As you probably already know, Picnik’s days are numbered. The popular photo editing website, which was purchased by Google, is going under on April 19th, 2012.
Some of the features found in Picnik have made their way to the Google+ Creative Kit, but this requires that users start a Google+ account. That hasn’t gone over well with everyone. To the critics, I bring good news – members of the Picnik team have reformed to create a new site – and it’s looking awesome.
The spiritual successor to Picnik has been given the name PicMonkey. It doesn’t roll off the tongue quite as well, but hey, there are only so many URLs still available. As you’d expect, it is a free service that lets you edit photos online.
Using the site is simple. There are four thumbnails on the main page. Three are standard images you can use to try out PicMonkey’s features and the fourth is a blank thumbnail. You can drag-and-drop a photo over the blank thumbnail to start editing. There is no registration required to edit or save photos. In fact, so far as I could find, registration isn’t even an option.
Once you’ve opened an image in PicMonkey you’ll be introduced to the editing window. All of the menu options are kept in a menu bar to the left.
The basic editing features are what you’d expect. You can crop, rotate, sharpen and resize photos. Adjusting exposure and color and is possible, as well, and these features include automatic adjustments that can be used to quickly improve a photo’s image quality.
These are far from the only features. Clicking on the icons in the menu bar will introduce you to other categories including effects, touch up, text, overlays and borders.
Users eager to see all of Picnik’s functionality replicated in another service will be disappointed – for now. At the moment the new site includes a small selection of stickers (found in the overlays section) and offers a limited number of borders and touch-up options. With that said, the options available do exceed what is currently available in the Google+ Creative Kit.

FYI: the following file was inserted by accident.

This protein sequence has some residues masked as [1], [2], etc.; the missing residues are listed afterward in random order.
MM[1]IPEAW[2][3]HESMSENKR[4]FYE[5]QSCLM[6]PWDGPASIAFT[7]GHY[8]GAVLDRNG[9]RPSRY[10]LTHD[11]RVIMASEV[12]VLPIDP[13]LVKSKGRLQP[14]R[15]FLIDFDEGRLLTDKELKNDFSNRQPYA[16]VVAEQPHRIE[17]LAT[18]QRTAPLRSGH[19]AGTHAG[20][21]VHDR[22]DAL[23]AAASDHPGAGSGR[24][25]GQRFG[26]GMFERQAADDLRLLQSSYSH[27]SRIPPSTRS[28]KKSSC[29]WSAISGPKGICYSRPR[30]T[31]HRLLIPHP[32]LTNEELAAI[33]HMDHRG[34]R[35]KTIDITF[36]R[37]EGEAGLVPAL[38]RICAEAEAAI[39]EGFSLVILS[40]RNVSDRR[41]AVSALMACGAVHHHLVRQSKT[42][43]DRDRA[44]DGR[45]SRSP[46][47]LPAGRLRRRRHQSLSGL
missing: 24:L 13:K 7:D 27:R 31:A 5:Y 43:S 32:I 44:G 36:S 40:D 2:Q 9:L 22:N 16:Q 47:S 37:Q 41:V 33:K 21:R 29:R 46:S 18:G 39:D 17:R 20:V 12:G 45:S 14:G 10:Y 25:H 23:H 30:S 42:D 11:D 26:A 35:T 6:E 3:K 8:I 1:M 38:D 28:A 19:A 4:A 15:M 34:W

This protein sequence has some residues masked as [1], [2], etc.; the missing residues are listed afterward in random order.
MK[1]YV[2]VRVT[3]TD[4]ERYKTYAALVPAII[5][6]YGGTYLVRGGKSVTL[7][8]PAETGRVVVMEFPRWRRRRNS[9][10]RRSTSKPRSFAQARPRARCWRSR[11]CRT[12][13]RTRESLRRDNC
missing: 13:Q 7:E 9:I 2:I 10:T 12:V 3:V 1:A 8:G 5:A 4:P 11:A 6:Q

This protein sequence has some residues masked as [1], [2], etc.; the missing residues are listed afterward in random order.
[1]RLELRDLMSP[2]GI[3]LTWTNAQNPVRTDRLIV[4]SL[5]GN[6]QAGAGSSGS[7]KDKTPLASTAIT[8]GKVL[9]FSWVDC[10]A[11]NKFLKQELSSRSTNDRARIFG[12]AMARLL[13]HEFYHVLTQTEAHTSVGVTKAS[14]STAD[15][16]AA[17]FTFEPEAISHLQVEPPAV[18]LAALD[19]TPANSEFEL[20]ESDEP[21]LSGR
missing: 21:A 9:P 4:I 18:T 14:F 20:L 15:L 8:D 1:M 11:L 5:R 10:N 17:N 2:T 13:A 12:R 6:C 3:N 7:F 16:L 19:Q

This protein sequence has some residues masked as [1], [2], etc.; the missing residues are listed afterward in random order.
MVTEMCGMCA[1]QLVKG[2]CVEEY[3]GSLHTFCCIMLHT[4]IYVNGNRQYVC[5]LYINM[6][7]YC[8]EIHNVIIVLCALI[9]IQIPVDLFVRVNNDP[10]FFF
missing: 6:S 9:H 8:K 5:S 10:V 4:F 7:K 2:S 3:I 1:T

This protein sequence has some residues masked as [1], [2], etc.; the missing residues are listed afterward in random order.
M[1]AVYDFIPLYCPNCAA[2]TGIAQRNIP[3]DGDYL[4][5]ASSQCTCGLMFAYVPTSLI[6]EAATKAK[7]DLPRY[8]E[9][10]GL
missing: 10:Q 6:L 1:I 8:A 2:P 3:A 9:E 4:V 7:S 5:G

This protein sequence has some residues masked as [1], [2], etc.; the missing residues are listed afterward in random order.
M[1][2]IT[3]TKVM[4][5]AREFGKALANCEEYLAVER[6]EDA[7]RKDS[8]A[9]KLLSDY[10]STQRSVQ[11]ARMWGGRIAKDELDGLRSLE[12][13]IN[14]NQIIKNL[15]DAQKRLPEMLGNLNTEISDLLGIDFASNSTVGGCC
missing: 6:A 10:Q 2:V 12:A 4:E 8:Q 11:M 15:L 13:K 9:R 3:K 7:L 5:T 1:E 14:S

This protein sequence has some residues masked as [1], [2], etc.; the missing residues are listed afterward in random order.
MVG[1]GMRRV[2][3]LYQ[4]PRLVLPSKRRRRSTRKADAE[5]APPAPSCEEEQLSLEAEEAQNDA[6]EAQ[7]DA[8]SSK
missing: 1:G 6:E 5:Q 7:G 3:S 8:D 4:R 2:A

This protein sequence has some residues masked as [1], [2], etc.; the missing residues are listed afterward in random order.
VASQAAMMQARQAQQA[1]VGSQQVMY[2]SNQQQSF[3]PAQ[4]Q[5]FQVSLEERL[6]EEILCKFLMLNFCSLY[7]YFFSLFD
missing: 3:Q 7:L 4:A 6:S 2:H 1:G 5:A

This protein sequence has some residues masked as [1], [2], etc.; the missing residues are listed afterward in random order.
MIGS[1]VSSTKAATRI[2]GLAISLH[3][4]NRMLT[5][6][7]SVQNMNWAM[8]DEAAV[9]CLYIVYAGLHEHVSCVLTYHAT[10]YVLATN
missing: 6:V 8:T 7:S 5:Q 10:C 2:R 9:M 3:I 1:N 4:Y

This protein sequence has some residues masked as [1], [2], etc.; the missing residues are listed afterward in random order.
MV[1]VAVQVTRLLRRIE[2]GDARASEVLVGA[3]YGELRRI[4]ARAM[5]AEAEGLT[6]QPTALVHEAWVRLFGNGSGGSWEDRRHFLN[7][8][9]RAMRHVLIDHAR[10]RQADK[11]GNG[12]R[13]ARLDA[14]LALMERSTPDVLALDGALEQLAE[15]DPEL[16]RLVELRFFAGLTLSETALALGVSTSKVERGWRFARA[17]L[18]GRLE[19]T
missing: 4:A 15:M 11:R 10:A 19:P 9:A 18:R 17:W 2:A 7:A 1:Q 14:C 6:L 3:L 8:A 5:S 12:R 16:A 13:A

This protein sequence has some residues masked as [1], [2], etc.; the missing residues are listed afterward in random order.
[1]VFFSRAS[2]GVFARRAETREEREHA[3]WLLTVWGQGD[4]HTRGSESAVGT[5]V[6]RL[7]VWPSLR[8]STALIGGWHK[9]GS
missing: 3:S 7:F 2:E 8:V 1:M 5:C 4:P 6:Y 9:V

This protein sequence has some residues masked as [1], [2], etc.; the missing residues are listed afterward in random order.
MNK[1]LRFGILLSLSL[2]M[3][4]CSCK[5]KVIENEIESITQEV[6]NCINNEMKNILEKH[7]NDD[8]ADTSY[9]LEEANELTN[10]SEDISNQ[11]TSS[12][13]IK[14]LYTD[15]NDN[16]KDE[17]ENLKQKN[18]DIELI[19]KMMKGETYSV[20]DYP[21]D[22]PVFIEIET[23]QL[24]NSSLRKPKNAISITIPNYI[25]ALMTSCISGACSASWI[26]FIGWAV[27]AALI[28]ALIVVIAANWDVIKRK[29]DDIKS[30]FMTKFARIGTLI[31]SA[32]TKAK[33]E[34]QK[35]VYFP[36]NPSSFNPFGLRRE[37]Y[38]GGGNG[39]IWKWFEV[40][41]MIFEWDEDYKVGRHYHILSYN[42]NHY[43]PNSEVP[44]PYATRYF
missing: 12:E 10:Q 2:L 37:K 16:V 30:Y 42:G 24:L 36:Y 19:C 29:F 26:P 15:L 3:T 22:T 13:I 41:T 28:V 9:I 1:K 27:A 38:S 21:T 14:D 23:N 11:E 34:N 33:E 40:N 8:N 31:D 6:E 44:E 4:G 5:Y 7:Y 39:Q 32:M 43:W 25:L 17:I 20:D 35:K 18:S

Patience should pay dividends. PicMonkey’s site specifically says “we’re gonna keep adding more features and more tools and not stop until you scream and say ‘Holy Macarena, people, go home and get a life because you’ve done. It. All!’”
Big words for a new site, but they’ve walked this road before.
Speed was one of the reasons for Picnik’s success. Though it ran in a browser, it felt as responsive as traditional photo editing software. This helped erase any reservations potential users had about the service.
PicMonkey is no different. Effects are applied to photos almost instantly and the menu, which has been simplified, feels even more responsive. Even photos with file sizes between 2 and 4 megabytes were no trouble, though the site does recommend such photos be reduced in size for optimal performance.
The Future Is Paid
All the features are currently free. However, some features are marked by a small crown logo. The first time you use these you will be presented with a prompt that tells you the feature will be part of a premium subscription, but right now it is being made available for free.
PicMonkey will eventually offer a subscription service just like Picnik. This shouldn’t surprise anyone. This business model has worked before and it allows the site to remain free of the advertisements which might reduce the space available to editing or slow performance.
Pricing has yet to be set. In fact, there’s not even an announced release date for the premium service. PicMonkey has only been live for a short time so it may be several months before they are able to implement the subscription.
Anyone who loved Picnik will love PicMonkey. The team working on the new site has but effort into further streamlining the interface, but the basics are the same. You’ll find the same features, the same performance and (eventually) the same revenue model.
There are a lot of alternatives to Picnik available, but this site is the only one that’s being worked on by former members of the Picnik development team. Play around with it and then let us know in the comments what you think. Would you be willing to consider paying a subscription when they move to a paid model?
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